Social Fund – delivering at London level

Report published

Report available here.
The discretionary part of the Social Fund will be abolished from April 2013 as a result of the Welfare Reform Act. The part which provides community care grants to vulnerable people on low incomes will be localised, and in London this means that responsibility will be transferred, along with some funding that is not ring-fenced, to the London boroughs. DWP is looking to local authorities to handle crisis loans as well – i.e. helping out families and individuals in the case of emergencies or disasters.


A packed roomful of people from 25 boroughs and 37 other organisations which support people in need, either directly in grants or through relevant services, put their heads together about this at a meeting called by Child Poverty Action Group, London Funders and the Association of Charitable Organisations. The meeting was chaired by Patrick Butler, Editor of society, health and education policy, The Guardian, and informed by a brand new report from CPAG which explains the current structure of, and demand for, the discretionary elements of the Social Fund, and offers guidance to the boroughs in assessing demand and planning their response.

The boroughs are at different stages with some only just settling whose responsibility it will be to take this forward while others are trying to establish how services and communications could work, how to define and delimit the support they might offer, the pros and cons of grants, loans, goods in kind and vouchers, and how to relate to other grantmakers. Some boroughs are in the thick of their planning, with welfare reform task groups drawing on internal expertise and, usually, local advice services and others. There is some multi-borough discussion under way and the meeting gave a fillip to the idea of some pan-London thinking, if the boroughs are to make best use of scarce resources and liaise appropriately with local and national agencies that also fund in this field.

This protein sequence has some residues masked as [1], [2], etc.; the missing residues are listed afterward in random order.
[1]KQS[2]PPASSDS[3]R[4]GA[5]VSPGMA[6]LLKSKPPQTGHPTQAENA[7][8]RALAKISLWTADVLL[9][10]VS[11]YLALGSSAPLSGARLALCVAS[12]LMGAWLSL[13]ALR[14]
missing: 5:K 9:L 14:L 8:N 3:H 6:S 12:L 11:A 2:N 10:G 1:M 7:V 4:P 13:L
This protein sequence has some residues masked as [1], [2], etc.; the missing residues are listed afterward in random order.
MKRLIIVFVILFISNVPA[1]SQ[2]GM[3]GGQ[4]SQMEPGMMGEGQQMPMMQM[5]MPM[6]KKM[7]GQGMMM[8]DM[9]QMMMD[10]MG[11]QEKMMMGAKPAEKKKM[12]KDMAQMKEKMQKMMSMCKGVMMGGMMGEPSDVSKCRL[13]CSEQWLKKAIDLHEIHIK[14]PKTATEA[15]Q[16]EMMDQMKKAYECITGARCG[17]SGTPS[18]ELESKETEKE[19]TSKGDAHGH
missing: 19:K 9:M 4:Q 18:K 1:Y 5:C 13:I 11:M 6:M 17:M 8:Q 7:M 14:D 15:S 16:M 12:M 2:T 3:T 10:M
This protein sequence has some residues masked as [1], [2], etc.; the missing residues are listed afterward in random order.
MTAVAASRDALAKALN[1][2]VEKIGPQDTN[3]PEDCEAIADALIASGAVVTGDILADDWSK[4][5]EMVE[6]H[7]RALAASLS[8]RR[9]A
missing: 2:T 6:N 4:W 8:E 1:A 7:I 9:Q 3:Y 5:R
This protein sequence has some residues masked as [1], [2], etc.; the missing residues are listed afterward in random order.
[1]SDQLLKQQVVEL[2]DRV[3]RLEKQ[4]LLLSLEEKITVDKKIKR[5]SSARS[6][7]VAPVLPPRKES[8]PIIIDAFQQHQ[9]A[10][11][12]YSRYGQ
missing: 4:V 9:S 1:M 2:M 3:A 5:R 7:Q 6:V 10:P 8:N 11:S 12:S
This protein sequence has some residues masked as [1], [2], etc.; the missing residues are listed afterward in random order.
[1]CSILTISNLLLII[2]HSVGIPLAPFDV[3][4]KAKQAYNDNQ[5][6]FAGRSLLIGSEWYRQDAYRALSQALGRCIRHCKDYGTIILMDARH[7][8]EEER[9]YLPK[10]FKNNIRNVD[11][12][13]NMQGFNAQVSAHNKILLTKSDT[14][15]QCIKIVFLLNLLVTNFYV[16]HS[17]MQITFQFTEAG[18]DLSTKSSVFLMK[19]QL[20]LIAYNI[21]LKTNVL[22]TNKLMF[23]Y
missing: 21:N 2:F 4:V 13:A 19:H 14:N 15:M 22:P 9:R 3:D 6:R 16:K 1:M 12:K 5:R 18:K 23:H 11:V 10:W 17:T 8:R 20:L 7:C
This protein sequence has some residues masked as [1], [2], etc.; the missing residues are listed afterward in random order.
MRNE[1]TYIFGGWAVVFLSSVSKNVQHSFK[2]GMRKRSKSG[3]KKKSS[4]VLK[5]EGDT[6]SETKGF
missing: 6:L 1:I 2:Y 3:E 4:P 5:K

Keep an eye on this page for a more detailed report of the meeting, including some of the key talking points around information and data-sharing, the impact of other welfare benefits changes and the challenges facing charitable funders as the public sector reins in its spending in this vital area. 

Read Delivering the Social Fund at London -level: opportunities and risks, CPAG, 2012.
With thanks to Brewin Dolphin for hosting this meeting.